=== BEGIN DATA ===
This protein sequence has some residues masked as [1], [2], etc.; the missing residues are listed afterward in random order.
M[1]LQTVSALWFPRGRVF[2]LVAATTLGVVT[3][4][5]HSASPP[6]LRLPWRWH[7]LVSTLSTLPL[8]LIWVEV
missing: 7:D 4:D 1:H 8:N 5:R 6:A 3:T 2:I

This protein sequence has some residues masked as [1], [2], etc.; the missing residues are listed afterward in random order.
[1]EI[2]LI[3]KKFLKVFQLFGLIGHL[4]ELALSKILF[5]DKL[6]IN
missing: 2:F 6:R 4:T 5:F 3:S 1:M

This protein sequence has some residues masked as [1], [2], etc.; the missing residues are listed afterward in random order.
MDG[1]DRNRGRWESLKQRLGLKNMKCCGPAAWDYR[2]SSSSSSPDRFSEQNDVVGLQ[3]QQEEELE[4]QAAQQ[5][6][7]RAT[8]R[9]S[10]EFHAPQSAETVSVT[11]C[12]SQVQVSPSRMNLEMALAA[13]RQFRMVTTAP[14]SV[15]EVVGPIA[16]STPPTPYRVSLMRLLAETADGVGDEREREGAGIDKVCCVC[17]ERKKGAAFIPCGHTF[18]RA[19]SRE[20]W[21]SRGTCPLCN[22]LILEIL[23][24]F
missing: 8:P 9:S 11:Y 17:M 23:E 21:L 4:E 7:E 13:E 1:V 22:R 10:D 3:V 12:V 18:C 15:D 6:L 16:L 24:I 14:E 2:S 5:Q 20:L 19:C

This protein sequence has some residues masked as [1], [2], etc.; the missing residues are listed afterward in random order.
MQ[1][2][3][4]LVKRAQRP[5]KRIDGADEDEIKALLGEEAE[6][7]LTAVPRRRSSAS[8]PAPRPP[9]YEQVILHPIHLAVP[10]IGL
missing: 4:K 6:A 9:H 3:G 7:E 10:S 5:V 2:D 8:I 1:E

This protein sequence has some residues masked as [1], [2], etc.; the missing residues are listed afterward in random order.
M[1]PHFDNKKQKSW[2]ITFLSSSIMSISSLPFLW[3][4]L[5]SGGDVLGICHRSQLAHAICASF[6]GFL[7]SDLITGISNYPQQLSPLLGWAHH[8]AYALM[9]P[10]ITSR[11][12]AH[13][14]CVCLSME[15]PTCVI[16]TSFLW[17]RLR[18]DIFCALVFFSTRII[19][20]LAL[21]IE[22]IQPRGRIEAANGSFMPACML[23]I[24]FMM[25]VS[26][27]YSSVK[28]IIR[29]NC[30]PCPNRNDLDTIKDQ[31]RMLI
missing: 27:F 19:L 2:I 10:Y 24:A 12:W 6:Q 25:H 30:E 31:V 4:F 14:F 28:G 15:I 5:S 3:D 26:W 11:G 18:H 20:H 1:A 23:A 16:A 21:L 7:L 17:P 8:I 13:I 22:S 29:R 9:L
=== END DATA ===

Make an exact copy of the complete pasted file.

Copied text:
This protein sequence has some residues masked as [1], [2], etc.; the missing residues are listed afterward in random order.
M[1]LQTVSALWFPRGRVF[2]LVAATTLGVVT[3][4][5]HSASPP[6]LRLPWRWH[7]LVSTLSTLPL[8]LIWVEV
missing: 7:D 4:D 1:H 8:N 5:R 6:A 3:T 2:I

This protein sequence has some residues masked as [1], [2], etc.; the missing residues are listed afterward in random order.
[1]EI[2]LI[3]KKFLKVFQLFGLIGHL[4]ELALSKILF[5]DKL[6]IN
missing: 2:F 6:R 4:T 5:F 3:S 1:M

This protein sequence has some residues masked as [1], [2], etc.; the missing residues are listed afterward in random order.
MDG[1]DRNRGRWESLKQRLGLKNMKCCGPAAWDYR[2]SSSSSSPDRFSEQNDVVGLQ[3]QQEEELE[4]QAAQQ[5][6][7]RAT[8]R[9]S[10]EFHAPQSAETVSVT[11]C[12]SQVQVSPSRMNLEMALAA[13]RQFRMVTTAP[14]SV[15]EVVGPIA[16]STPPTPYRVSLMRLLAETADGVGDEREREGAGIDKVCCVC[17]ERKKGAAFIPCGHTF[18]RA[19]SRE[20]W[21]SRGTCPLCN[22]LILEIL[23][24]F
missing: 8:P 9:S 11:Y 17:M 23:E 21:L 4:E 7:E 13:E 1:V 22:R 10:D 3:V 12:V 18:C 15:D 6:L 16:L 24:I 14:E 2:S 5:Q 20:L 19:C

This protein sequence has some residues masked as [1], [2], etc.; the missing residues are listed afterward in random order.
MQ[1][2][3][4]LVKRAQRP[5]KRIDGADEDEIKALLGEEAE[6][7]LTAVPRRRSSAS[8]PAPRPP[9]YEQVILHPIHLAVP[10]IGL
missing: 4:K 6:A 9:H 3:G 7:E 10:S 5:V 2:D 8:I 1:E

This protein sequence has some residues masked as [1], [2], etc.; the missing residues are listed afterward in random order.
M[1]PHFDNKKQKSW[2]ITFLSSSIMSISSLPFLW[3][4]L[5]SGGDVLGICHRSQLAHAICASF[6]GFL[7]SDLITGISNYPQQLSPLLGWAHH[8]AYALM[9]P[10]ITSR[11][12]AH[13][14]CVCLSME[15]PTCVI[16]TSFLW[17]RLR[18]DIFCALVFFSTRII[19][20]LAL[21]IE[22]IQPRGRIEAANGSFMPACML[23]I[24]FMM[25]VS[26][27]YSSVK[28]IIR[29]NC[30]PCPNRNDLDTIKDQ[31]RMLI
missing: 27:F 19:L 2:I 10:Y 24:A 12:W 6:Q 25:H 30:E 31:V 4:F 14:F 28:G 15:I 5:S 3:D 26:W 11:G 18:H 20:H 1:A 23:A 16:A 21:L 7:L 17:P 8:I 13:I 22:S 29:R 9:L